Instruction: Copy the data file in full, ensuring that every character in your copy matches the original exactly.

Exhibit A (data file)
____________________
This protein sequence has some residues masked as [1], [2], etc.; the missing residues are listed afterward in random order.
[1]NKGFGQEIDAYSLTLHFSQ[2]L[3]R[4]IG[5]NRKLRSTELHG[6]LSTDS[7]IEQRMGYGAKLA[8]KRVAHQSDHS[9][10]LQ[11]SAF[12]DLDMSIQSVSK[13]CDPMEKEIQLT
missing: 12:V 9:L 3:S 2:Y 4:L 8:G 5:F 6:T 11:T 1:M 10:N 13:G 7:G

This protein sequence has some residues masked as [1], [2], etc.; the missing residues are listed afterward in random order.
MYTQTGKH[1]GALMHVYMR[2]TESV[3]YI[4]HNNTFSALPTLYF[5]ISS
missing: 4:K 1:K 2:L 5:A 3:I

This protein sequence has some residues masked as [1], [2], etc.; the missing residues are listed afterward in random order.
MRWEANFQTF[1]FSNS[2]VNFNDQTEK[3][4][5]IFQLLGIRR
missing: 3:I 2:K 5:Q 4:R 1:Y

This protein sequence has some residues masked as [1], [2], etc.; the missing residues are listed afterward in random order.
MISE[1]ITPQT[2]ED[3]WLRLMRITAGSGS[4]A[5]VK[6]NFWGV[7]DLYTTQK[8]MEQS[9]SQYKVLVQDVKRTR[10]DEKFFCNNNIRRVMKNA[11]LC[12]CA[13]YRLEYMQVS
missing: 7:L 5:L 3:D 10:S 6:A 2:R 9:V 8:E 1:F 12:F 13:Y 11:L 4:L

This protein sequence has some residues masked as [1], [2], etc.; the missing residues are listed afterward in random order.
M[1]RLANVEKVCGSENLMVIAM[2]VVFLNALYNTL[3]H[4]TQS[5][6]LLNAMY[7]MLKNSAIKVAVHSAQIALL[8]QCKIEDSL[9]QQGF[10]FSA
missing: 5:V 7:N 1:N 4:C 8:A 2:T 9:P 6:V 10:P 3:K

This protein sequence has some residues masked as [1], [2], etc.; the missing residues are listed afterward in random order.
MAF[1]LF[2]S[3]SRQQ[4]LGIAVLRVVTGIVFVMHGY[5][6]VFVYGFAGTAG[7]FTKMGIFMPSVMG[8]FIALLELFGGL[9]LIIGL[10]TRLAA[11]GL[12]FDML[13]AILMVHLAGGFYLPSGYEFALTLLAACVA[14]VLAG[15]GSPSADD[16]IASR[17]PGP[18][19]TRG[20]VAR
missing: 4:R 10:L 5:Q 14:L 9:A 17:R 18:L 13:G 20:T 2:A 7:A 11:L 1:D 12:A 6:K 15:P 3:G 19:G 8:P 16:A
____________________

This protein sequence has some residues masked as [1], [2], etc.; the missing residues are listed afterward in random order.
[1]NKGFGQEIDAYSLTLHFSQ[2]L[3]R[4]IG[5]NRKLRSTELHG[6]LSTDS[7]IEQRMGYGAKLA[8]KRVAHQSDHS[9][10]LQ[11]SAF[12]DLDMSIQSVSK[13]CDPMEKEIQLT
missing: 12:V 9:L 3:S 2:Y 4:L 8:G 5:F 6:T 11:T 1:M 10:N 13:G 7:G

This protein sequence has some residues masked as [1], [2], etc.; the missing residues are listed afterward in random order.
MYTQTGKH[1]GALMHVYMR[2]TESV[3]YI[4]HNNTFSALPTLYF[5]ISS
missing: 4:K 1:K 2:L 5:A 3:I

This protein sequence has some residues masked as [1], [2], etc.; the missing residues are listed afterward in random order.
MRWEANFQTF[1]FSNS[2]VNFNDQTEK[3][4][5]IFQLLGIRR
missing: 3:I 2:K 5:Q 4:R 1:Y

This protein sequence has some residues masked as [1], [2], etc.; the missing residues are listed afterward in random order.
MISE[1]ITPQT[2]ED[3]WLRLMRITAGSGS[4]A[5]VK[6]NFWGV[7]DLYTTQK[8]MEQS[9]SQYKVLVQDVKRTR[10]DEKFFCNNNIRRVMKNA[11]LC[12]CA[13]YRLEYMQVS
missing: 7:L 5:L 3:D 10:S 6:A 2:R 9:V 8:E 1:F 12:F 13:Y 11:L 4:L

This protein sequence has some residues masked as [1], [2], etc.; the missing residues are listed afterward in random order.
M[1]RLANVEKVCGSENLMVIAM[2]VVFLNALYNTL[3]H[4]TQS[5][6]LLNAMY[7]MLKNSAIKVAVHSAQIALL[8]QCKIEDSL[9]QQGF[10]FSA
missing: 5:V 7:N 1:N 4:C 8:A 2:T 9:P 6:V 10:P 3:K

This protein sequence has some residues masked as [1], [2], etc.; the missing residues are listed afterward in random order.
MAF[1]LF[2]S[3]SRQQ[4]LGIAVLRVVTGIVFVMHGY[5][6]VFVYGFAGTAG[7]FTKMGIFMPSVMG[8]FIALLELFGGL[9]LIIGL[10]TRLAA[11]GL[12]FDML[13]AILMVHLAGGFYLPSGYEFALTLLAACVA[14]VLAG[15]GSPSADD[16]IASR[17]PGP[18][19]TRG[20]VAR
missing: 4:R 10:L 5:Q 14:L 9:A 17:R 18:L 13:G 20:T 2:A 7:A 11:L 1:D 12:A 6:K 15:P 3:G 19:G 8:P 16:A